“Oh my god, you’re officially an idiot,” moaned Leanne. “July’s my friend – you know, the girl who’s hosting this whole party? Any recollection of me telling you that?”

“I thought that was May.”

You thought she was called May. Damnit, Ben, sometimes you really are as stupid as you look.”

Ben glared at her, and Leanne threw up her hands in mock defence. “Joking, joking. God, you’ve got to learn to take a joke sometime soon.” She shrugged, her hand moving absentmindedly to curl with a tendril of her escaped hair. “You coming? I want to go thank July for inviting me to this party.”

Ben coughed. “No, you want to use ‘thanking July’ as an excuse to look round the off-limits lower deck of this ship,” he corrected her, fighting the urge to roll his eyes. People were boring when you knew them as well as Ben knew Leanne.

“You got me,” Leanne smirked, ducking under the rope and heading down the stairs. Ben followed, mainly because he didn’t want to have to stand out on the top deck on his own.

When he was on his own he couldn’t escape his thoughts. When he was on his own, he’d think about Whisper.

The lower deck of the ship was like walking through tar in the middle of the night. After almost falling on his face going down the stairs, Ben had crashed into Leanne at least three times and counting.

“Oh my God!” hissed Leanne, as Ben fell against her for the fourth time. “Try and walk without help you-“ She cut off, looking around nervously. “Did you hear that?”

“No. You sound like someone from a horror movie.”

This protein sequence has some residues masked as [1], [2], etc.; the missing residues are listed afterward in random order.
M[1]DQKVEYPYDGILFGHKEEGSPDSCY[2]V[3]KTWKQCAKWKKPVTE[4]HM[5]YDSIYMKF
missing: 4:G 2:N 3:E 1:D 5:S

“No, I’m sure I heard something… Listen!”

Ben listened for about three seconds, before rolling his eyes at Leanne. “There’s nobody here. Are you actually sure you saw someone?”

“Yeah, yeah, I saw July, I swear- though why she didn’t turn the lights on, I have no-“

As if on cue, the lights flickered on, illuminating the lower deck of the ship in a dull, tinny sort of glow. There was a long closed off cabin across the far side of the wall, but other than that, the deck was open and spacious.

“Ooh,” said Ben, decidedly unenthusiastically. “Spooky.”

The door that lead from the cabin swung open, and a tall, messy haired guy stormed out, glaring at them. The door slammed behind him and his gaze rested on Ben, his frown slowly easing into a smirk. “Well, whaddaya know?” the boy told them flatly. “It’s like seeing a ghost.”

“Darren,” said Ben, by way of acknowledgment, matching the older boy’s gaze.

Darren. Darren, Darren, Darren. For months and months and months all Seb had talked about was Darren, Darren, stupid goddamn Darren. Ben clenched his fists, a sudden wave of fury washing over him as he stared at the guy. He hated him. He hated him.